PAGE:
By Steve Weinstein
By Bryan Bierman
By Lindsey Rhoades
By Chaz Kangas
By Ben Westhoff and Sarah Purkrabek
By Jena Ardell
By Jesse Sendejas Jr.
By Katherine Turman
We're in the Depression-era South. The Coens' comic epic about three escapees from a chain ganga charming quixotic jackass, an abused and irascible dupe, and an endearing dimwittouches all the bases: convicts in prison stripes, famished hoboes, ruined farmers, porky politicos, corrupt populist reformers, gangsters, tommy guns, aerodynamic sedans, tumbledown panel trucks, river baptisms, sniffing bloodhounds, lynch mobs, a Klan rally, a country bluesman, a Bible salesman. But it's old-time music, O Brother's secret ingredient, that has attracted string-band fans to the movie theaters and sent the soundtrack to No. 1 on the country charts.
Recorded for the nostalgia market between 1925 and 1935, "old-time music" was the invention of major-label advance men who set up studios in Atlanta, Memphis, and Bristol hotel rooms to record instrumentalists and singers coaxed out of the tobacco fields or cotton mills with a newspaper ad. Most of these were amateurs or part-timers; a few, like the Carter Family or Jimmie Rodgers, were launched into lasting celebrity. Either way, this music was old-fashioned, untutored, and homegrown, the sound of a lost America that had not known a world war, an assembly line, or a New Deal.
Today we call all this music after its latter-day derivation, bluegrass, and look with the Coens to contemporary virtuosos like Gillian Welch, the Whites, John Hartford, Emmylou Harris, Jerry Douglas, and Sam Bush to deliver it to us with all the glamour, precision, and weightlessness of the digital age. O Brother's sunny trios and dreamy hymns, seductive African American lullaby and mocking country song, are music transfigured, music that like a Farm Security Administration photograph or a Thomas Hart Benton canvas can render misery beautiful. Yet though the lenslike refractivity of the women's voices, the plaintiveness of Norman Blake's baritone, and the gravity of Isaac Freeman's bass galvanize the soundtrack, they also throw the film morally off balance. What can the Coens have been thinking when they planted Ralph Stanley's voicea sound out of the hollow of an old oak tree if not the Crab Nebula in Orionunder the red satin hood of a Klan Wizard, chillingly declaiming the verses of the hard-shell dirge "Oh Death"?
From Stanley's repertoire we have the theme of O Brother, Where Art Thou?, "I Am a Man of Constant Sorrow." In the film it erupts, queerly and exhilaratingly, when our three stooges, accompanied by Chris Thomas King's guitar-playing black hitchhiker, dub themselves Jordan Rivers and the Soggy Bottom Boys and torque it down at a crossroads radio station as if it were "That Good Old Mountain Dew." The nickel-alloy voice and high-compression guitar come from Dan Tyminski of Alison Krauss's band, who tracks the song's sudden dips and rises, straight lines and abrupt 90-degree turns, as if he were on a Global Positioning System. Seconding him are the voices of Harley Allen, son of the great bluegrass shouter Red Allen, and scissors-throated Pat Enright of the Nashville Bluegrass Band.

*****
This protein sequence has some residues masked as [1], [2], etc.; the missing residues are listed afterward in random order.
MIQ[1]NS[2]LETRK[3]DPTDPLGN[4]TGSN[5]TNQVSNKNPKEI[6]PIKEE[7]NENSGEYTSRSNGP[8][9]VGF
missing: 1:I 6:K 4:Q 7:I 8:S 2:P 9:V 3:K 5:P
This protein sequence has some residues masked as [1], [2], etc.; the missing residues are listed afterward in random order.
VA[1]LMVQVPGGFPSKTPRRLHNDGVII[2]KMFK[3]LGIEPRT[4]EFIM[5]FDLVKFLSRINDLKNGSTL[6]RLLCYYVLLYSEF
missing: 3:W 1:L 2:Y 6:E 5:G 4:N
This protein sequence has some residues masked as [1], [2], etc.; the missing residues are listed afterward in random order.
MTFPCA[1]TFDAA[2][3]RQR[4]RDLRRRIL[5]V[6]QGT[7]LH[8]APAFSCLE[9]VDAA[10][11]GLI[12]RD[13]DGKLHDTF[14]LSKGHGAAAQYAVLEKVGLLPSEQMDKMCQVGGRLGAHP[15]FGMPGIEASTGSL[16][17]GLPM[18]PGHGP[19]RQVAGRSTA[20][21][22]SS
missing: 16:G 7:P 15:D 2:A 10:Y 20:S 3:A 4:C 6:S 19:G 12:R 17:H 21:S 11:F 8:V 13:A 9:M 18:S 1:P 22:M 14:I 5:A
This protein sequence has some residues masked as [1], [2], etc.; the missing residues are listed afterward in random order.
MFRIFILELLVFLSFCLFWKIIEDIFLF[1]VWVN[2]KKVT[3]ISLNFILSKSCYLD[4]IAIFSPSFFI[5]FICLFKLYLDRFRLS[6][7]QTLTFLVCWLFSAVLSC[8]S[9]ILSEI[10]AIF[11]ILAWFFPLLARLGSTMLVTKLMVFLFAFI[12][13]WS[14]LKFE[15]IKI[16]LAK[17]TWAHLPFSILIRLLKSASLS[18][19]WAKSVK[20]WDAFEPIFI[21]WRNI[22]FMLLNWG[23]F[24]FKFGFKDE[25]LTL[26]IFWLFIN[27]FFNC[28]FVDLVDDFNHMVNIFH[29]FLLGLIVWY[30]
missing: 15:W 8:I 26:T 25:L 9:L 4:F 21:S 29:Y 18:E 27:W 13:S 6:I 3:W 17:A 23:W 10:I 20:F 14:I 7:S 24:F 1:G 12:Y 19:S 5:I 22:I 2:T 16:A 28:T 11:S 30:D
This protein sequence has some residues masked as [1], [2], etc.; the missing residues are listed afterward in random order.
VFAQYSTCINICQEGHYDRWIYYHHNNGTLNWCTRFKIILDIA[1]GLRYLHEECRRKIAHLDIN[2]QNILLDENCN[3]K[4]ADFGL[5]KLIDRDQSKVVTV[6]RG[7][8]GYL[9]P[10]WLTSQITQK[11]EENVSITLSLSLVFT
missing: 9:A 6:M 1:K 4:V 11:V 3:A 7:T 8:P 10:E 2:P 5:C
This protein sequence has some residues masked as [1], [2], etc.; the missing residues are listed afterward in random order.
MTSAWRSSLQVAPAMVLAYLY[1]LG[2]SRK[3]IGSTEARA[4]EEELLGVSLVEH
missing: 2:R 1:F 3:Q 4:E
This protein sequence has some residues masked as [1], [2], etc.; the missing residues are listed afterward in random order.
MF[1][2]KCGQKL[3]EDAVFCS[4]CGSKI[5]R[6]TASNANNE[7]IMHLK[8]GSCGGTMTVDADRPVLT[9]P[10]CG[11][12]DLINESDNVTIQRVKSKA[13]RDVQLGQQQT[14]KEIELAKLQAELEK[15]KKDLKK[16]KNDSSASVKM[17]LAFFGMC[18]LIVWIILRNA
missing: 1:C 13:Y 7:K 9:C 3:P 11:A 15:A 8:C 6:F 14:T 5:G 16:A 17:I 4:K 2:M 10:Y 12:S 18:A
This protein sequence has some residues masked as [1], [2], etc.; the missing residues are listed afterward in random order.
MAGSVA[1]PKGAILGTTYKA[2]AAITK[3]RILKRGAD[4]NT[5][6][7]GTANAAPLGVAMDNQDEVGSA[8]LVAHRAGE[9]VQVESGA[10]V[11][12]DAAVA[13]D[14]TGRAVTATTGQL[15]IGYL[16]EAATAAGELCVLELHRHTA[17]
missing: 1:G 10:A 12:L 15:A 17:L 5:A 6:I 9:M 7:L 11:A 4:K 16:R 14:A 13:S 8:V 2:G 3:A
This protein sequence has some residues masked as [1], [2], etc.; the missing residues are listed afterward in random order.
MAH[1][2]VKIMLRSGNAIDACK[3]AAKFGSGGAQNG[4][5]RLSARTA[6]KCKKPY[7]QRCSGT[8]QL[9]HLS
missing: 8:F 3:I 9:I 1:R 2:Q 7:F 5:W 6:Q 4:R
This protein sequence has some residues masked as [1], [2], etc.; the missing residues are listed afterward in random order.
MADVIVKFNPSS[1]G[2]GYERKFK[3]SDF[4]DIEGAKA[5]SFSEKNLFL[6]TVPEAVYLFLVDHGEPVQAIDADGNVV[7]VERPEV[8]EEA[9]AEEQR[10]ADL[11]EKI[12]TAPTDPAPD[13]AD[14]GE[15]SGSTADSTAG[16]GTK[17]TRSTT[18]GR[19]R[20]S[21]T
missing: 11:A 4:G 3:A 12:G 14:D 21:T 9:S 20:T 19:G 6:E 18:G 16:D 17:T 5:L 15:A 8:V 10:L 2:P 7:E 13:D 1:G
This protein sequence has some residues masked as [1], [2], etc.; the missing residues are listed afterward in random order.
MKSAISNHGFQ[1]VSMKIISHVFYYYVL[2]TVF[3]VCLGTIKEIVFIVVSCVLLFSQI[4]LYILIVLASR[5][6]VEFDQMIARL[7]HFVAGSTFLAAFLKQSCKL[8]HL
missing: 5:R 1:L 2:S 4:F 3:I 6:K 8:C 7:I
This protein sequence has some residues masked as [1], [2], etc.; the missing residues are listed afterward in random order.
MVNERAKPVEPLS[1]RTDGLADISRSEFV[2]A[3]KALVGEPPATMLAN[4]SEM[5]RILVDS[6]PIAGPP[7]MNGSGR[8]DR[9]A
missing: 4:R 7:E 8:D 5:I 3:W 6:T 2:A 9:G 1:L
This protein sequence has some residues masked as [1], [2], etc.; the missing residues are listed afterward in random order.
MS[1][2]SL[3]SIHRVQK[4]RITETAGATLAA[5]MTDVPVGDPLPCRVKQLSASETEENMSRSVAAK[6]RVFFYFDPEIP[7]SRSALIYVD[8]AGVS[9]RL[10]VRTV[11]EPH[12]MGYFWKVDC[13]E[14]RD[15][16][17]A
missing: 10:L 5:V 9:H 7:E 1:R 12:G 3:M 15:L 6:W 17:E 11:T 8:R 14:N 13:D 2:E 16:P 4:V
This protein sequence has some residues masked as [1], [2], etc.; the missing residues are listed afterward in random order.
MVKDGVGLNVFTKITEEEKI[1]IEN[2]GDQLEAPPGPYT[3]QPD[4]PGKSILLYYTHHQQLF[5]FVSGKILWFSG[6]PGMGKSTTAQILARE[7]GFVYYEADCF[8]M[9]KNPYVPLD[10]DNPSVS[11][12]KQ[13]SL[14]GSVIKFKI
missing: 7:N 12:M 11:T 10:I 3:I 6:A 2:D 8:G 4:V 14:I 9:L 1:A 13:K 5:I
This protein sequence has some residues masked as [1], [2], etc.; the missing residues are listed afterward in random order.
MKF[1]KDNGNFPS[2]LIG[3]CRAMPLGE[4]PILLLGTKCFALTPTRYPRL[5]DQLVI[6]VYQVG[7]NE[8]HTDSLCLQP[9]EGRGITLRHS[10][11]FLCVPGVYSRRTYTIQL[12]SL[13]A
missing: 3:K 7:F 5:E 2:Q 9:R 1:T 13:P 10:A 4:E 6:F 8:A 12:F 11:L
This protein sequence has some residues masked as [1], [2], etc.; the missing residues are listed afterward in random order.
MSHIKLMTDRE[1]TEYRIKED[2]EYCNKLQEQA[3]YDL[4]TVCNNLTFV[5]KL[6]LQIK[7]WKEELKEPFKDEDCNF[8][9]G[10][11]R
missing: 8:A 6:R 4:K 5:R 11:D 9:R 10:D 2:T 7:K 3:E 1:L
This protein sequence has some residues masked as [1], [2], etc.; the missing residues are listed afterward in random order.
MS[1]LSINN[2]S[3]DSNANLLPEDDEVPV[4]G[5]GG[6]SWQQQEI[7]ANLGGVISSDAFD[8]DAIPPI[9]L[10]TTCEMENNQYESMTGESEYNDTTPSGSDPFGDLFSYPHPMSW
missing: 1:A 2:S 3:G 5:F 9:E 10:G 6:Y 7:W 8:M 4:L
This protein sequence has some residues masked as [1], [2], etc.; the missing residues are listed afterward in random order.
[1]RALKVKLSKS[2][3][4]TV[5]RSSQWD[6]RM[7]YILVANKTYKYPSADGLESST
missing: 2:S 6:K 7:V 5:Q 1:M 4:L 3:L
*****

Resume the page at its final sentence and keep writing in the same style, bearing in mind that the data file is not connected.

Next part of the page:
"I Am a Man of Constant Sorrow" dates back to 1907, when coal miner Dick Burnett, crossing the tracks on his way home from work, met a railroad tramp who beat him over the head with an iron bar, emptied his pockets, and left him on the cinders to die. Six years later, a blind man picking banjo around eastern Kentucky and western Virginia with fiddler Leonard Rutherford, Burnett printed up a little songbook in which he included an autobiographical lamentdiscovered there 50 years later by folklorist Archie Greencalled "Farewell Song": "I am a man of constant sorrow/I've seen trouble all my days."
O Brother's badgering comedy registers an anxiety about old songs that strictly control remembered suffering, loss, desire, and longing, songs whose intense affective force thus often proceeds from lack of affect. The Cox Family's lovely "I Am Weary," backgrounded inaudibly on-screen, was written by veteran bluegrass musician Pete Roberts in the tradition of lachrymose Victorian parlor ballads addressed to a mother by a dying child.
Kiss me mother, kiss your darlin'
Lay my head upon your breast
Throw your loving arms around me
I am weary, let me rest.
While father Willard's deferential harmony lingers on the margins, Suzanne Cox, bravely stroking a mandolin, sings in the soft interrogative of a woman processing some deeply unwelcome news. The beat pulls heavily, as at a bell rope; on the fiddle John Hartford composes himself with a prolonged meditation on a single note. By delivering this shamelessly sentimental song in an unsentimental voice that is nevertheless suffused with maternal tenderness, Suzanne Cox anchors O Brother, Where Art Thou? in old-time music's gospel of the heart, where access to truth is through memory and to happiness through laughter.